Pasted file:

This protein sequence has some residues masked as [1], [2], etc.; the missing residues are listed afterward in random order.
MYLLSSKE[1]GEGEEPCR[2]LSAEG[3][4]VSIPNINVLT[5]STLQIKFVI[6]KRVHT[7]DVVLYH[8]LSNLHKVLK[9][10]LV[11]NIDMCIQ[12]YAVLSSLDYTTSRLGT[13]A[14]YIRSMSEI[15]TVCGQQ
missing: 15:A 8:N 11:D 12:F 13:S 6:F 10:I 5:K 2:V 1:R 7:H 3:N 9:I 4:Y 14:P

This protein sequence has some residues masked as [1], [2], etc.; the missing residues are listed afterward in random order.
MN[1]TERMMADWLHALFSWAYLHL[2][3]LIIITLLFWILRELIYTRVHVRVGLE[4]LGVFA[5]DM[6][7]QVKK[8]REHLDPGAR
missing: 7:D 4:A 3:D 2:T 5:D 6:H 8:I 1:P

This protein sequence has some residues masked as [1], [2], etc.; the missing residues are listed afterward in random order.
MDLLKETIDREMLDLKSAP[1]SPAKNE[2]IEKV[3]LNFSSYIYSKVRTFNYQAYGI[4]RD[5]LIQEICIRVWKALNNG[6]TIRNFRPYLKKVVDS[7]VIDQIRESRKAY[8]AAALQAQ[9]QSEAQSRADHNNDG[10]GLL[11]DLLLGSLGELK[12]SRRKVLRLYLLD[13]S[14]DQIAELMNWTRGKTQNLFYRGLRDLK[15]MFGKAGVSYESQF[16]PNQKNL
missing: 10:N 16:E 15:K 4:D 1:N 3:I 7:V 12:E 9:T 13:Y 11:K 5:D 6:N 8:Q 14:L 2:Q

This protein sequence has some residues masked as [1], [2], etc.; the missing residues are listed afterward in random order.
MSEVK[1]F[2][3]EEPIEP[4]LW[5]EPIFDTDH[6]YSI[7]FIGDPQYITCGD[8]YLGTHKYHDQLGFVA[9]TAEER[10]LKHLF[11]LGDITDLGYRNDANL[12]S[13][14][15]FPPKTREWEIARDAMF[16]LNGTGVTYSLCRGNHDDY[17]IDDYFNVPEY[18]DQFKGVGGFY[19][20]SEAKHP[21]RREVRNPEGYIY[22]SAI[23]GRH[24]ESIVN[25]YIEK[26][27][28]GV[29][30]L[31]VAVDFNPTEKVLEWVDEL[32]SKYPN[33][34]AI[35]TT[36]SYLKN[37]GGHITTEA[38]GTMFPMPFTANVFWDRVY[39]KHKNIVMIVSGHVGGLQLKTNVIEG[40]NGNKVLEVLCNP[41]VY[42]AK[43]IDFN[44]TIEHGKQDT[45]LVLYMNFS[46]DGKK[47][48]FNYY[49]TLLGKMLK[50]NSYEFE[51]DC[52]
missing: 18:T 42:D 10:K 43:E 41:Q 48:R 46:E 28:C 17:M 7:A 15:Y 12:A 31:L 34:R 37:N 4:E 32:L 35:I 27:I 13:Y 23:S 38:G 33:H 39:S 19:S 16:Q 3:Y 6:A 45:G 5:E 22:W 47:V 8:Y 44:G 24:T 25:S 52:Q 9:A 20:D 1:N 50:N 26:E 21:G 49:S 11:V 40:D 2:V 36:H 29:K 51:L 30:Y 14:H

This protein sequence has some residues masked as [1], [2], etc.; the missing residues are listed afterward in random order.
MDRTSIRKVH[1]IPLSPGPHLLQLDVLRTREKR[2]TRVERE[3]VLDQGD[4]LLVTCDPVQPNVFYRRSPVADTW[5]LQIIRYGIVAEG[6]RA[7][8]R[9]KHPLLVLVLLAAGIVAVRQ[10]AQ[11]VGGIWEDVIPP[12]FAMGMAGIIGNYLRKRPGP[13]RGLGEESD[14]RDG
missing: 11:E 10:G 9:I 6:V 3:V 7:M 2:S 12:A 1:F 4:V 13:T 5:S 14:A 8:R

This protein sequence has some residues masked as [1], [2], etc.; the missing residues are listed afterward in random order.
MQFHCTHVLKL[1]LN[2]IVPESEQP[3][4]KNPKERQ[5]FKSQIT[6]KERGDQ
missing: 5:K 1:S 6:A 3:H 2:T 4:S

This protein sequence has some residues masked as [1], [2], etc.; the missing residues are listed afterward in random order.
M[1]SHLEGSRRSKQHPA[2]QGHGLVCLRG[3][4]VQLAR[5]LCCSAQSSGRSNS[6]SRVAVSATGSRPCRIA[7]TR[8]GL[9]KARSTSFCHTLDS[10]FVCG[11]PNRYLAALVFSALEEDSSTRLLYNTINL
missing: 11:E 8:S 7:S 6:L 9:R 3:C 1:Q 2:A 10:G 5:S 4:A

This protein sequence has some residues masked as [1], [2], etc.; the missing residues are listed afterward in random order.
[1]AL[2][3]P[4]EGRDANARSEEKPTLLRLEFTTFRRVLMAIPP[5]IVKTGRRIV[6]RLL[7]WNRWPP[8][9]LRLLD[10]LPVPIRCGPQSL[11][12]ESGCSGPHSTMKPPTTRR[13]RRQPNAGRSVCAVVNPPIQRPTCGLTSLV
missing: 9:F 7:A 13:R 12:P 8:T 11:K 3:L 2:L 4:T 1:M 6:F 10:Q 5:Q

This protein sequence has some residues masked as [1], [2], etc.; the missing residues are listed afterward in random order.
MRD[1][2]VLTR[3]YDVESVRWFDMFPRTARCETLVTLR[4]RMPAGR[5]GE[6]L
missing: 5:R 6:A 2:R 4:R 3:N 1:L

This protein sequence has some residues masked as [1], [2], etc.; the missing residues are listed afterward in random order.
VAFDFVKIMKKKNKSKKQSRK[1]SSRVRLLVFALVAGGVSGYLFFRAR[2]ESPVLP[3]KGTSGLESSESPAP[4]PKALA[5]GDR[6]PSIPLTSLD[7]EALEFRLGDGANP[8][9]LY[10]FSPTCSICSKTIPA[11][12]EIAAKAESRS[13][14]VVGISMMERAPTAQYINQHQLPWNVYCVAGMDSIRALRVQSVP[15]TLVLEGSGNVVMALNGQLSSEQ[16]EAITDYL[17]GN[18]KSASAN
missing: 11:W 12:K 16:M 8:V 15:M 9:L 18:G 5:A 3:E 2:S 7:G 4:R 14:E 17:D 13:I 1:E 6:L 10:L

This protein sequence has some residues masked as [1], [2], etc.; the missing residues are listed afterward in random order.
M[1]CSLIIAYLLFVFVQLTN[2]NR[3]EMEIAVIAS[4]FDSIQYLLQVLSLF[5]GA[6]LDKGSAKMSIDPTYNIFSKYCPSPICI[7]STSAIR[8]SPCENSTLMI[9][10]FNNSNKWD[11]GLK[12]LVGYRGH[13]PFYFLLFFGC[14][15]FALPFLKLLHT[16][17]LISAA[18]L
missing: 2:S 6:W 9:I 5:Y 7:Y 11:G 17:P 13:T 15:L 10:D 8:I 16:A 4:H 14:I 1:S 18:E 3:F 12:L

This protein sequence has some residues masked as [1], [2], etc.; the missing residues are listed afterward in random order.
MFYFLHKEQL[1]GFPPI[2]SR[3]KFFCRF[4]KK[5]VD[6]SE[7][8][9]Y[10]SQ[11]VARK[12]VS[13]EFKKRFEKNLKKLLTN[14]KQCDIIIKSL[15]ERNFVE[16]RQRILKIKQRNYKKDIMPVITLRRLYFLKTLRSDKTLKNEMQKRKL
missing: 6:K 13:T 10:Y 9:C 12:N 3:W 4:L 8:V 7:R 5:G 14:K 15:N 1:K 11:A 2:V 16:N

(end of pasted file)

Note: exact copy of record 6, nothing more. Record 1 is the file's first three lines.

This protein sequence has some residues masked as [1], [2], etc.; the missing residues are listed afterward in random order.
MQFHCTHVLKL[1]LN[2]IVPESEQP[3][4]KNPKERQ[5]FKSQIT[6]KERGDQ
missing: 5:K 1:S 6:A 3:H 2:T 4:S